The US government has taken over mortgage giants Freddie Mac and Fannie Mae - the two companies which account for nearly half of the outstanding mortgages in the US, and have lost billions of dollars during the US housing crash.
Key figures have been reacting to the move, which some have estimated could cost US taxpayers as much as $200bn (£113.6bn).
HENRY PAULSON, US TREASURY SECRETARY
Fannie Mae and Freddie Mac are so large and so interwoven in our financial system that a failure of either of them would cause great turmoil, here at home and around the globe.
These two institutions are unique. They operate solely in the mortgage market and are therefore more exposed than other financial institutions to the housing correction. Their statutory capital requirements are thin and poorly defined as compared to other institutions.
Nothing about our actions in any way reflects the changed view of the housing correction or the strength of other US financial institutions.
BARACK OBAMA, DEMOCRAT PRESIDENTIAL CANDIDATE
Given the substantial role that Fannie Mae and Freddie Mac play in our housing system, I believe that some form of intervention is necessary to prevent a larger and deeper crisis throughout our entire economy.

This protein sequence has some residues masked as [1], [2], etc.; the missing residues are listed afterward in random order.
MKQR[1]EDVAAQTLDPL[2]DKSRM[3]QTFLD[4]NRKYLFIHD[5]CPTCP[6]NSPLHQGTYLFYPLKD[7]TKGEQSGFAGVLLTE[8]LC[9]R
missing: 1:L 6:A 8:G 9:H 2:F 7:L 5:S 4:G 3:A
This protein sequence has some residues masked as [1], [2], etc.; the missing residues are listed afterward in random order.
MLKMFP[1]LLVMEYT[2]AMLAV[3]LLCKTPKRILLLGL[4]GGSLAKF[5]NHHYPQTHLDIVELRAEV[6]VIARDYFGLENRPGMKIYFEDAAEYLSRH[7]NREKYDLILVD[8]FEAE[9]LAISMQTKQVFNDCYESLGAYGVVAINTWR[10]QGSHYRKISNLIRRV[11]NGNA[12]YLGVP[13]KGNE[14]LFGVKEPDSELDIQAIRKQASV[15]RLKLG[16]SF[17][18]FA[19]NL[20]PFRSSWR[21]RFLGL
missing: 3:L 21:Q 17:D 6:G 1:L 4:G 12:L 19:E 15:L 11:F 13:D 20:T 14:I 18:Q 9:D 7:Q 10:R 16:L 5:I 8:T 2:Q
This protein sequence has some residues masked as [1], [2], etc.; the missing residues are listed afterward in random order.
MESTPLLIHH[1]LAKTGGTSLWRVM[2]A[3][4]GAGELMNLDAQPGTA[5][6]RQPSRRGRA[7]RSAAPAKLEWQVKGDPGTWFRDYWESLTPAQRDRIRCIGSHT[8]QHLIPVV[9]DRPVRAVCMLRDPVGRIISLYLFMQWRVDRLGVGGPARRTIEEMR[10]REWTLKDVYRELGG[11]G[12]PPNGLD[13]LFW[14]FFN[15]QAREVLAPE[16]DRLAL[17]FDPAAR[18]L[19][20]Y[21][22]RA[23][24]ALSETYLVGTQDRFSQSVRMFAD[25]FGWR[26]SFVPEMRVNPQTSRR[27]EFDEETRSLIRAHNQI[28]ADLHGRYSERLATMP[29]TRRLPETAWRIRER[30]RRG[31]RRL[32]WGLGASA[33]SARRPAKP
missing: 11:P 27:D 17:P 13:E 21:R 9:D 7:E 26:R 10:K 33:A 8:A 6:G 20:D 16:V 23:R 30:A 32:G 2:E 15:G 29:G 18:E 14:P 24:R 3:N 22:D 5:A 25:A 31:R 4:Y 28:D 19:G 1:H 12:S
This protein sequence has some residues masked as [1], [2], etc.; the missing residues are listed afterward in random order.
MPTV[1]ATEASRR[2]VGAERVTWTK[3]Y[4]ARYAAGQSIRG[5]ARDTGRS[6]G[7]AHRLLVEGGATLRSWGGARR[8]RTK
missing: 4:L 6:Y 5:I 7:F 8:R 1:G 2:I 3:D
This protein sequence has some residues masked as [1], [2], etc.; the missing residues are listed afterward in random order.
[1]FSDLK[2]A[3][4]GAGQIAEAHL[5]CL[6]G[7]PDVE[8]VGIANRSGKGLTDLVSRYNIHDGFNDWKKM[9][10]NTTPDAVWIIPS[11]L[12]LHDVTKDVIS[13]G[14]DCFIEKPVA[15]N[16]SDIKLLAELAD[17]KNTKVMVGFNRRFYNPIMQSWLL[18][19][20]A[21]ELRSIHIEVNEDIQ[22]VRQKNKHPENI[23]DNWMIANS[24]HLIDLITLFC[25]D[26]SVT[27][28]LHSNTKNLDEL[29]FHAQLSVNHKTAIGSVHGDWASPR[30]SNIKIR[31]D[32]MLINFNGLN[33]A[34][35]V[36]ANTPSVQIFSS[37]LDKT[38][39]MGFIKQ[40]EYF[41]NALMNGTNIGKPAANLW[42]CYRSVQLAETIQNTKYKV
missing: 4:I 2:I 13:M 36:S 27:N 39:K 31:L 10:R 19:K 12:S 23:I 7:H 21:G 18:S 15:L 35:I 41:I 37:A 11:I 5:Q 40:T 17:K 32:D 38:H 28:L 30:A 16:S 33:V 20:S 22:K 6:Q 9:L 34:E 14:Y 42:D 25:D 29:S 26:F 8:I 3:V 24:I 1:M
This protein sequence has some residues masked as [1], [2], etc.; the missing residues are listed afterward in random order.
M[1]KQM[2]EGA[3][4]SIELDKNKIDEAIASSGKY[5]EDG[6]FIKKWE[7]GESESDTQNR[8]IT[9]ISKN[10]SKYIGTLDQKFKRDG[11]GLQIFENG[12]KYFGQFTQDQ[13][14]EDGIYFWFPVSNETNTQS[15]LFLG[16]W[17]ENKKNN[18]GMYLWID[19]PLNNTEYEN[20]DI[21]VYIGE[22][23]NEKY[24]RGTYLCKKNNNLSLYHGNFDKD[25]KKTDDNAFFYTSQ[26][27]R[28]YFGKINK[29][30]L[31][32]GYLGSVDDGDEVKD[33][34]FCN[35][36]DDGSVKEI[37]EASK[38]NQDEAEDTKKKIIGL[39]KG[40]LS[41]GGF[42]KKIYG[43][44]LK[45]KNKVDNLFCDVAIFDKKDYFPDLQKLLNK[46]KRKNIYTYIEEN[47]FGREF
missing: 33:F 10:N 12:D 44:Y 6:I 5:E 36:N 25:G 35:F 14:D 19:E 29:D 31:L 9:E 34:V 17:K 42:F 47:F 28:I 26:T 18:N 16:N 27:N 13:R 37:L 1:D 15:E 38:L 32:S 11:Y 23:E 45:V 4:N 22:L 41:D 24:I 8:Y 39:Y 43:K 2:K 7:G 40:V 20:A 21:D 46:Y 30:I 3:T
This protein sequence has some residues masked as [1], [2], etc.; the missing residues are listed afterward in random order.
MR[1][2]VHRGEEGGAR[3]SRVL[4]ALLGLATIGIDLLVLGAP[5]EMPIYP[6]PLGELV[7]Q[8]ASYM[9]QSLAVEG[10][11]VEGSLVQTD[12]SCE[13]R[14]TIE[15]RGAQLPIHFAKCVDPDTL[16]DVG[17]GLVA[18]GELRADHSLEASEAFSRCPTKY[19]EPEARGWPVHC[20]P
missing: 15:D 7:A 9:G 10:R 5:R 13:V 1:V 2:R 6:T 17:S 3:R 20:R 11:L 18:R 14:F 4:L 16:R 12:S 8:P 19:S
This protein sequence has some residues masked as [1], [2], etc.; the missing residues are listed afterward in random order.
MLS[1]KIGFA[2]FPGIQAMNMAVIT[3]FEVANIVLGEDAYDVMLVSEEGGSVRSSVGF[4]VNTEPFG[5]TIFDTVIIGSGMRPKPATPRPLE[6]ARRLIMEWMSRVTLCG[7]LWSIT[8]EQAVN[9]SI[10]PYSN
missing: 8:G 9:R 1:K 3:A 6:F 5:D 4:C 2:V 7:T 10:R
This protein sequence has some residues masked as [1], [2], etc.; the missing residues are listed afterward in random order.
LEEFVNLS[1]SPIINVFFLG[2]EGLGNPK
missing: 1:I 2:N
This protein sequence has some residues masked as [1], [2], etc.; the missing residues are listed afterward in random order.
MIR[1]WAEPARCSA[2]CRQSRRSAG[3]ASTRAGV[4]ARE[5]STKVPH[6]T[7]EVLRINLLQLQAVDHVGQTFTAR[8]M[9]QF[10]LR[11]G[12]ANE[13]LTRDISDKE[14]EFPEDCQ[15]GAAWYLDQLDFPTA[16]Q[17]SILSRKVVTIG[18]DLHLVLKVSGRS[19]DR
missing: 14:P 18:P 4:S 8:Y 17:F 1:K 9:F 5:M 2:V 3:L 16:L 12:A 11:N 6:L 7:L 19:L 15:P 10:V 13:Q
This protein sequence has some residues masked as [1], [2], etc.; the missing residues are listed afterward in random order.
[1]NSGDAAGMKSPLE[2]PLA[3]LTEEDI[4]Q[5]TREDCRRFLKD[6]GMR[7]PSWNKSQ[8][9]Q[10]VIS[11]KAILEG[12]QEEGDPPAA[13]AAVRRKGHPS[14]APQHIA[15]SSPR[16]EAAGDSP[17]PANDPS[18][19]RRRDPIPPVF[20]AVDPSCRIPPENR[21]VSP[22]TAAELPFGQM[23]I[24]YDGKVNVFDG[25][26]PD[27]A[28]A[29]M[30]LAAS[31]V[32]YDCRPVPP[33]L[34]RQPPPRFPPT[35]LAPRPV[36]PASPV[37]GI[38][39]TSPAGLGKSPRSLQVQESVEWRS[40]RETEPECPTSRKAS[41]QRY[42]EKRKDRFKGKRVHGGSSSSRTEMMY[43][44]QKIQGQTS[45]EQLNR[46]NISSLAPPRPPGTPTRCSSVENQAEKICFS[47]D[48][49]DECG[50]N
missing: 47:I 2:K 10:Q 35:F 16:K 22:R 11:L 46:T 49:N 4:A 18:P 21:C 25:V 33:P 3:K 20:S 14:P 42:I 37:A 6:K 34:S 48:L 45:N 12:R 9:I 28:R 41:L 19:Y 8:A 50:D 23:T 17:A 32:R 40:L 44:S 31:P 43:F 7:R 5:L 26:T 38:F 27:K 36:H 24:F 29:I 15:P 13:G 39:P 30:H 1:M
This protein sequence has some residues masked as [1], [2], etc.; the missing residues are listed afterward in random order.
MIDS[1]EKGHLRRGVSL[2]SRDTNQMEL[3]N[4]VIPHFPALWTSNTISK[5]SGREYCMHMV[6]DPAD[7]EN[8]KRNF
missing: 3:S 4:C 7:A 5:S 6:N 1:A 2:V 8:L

JOHN MCCAIN, REPUBLICAN PRESIDENTIAL CANDIDATE
The long-term reforms are to scale down Fannie and Freddie so their size is no longer a threat. And then privatize them. Get them off the taxpayer's books entirely.
GEORGE BUSH, US PRESIDENT
Allowing the companies to fail or further deteriorate would damage our home mortgage market, and could weaken other credit markets that are unrelated directly to housing.
Americans should be confident that the actions taken today will strengthen our ability to weather the housing correction and are critical to returning the economy to stronger sustained growth.
JEAN-CLAUDE TRICHET, HEAD, EUROPEAN CENTRAL BANK
We took note of the decision to rescue Fannie Mae and Freddie Mac; it was a very important decision and... a welcome decision taken on account of the circumstances
MARK ZANDI, CHIEF ECONOMIST, MOODY'S
It is going to cost taxpayers it looks like somewhere between $25bn and $50bn which is a lot of money, but certainly not as much as it would have been if these institutions were allowed to fail.
PETER HAHN, UK BANKING ANALYST
It will probably remind investors in the UK that housing prices have more to fall.
Many investors will likely want to see hard evidence of home prices bottoming before they jump back into stocks wholeheartedly.
They're also going to be asking what the government will do next to help distressed homeowners pay their mortgages and get people to start buying houses again.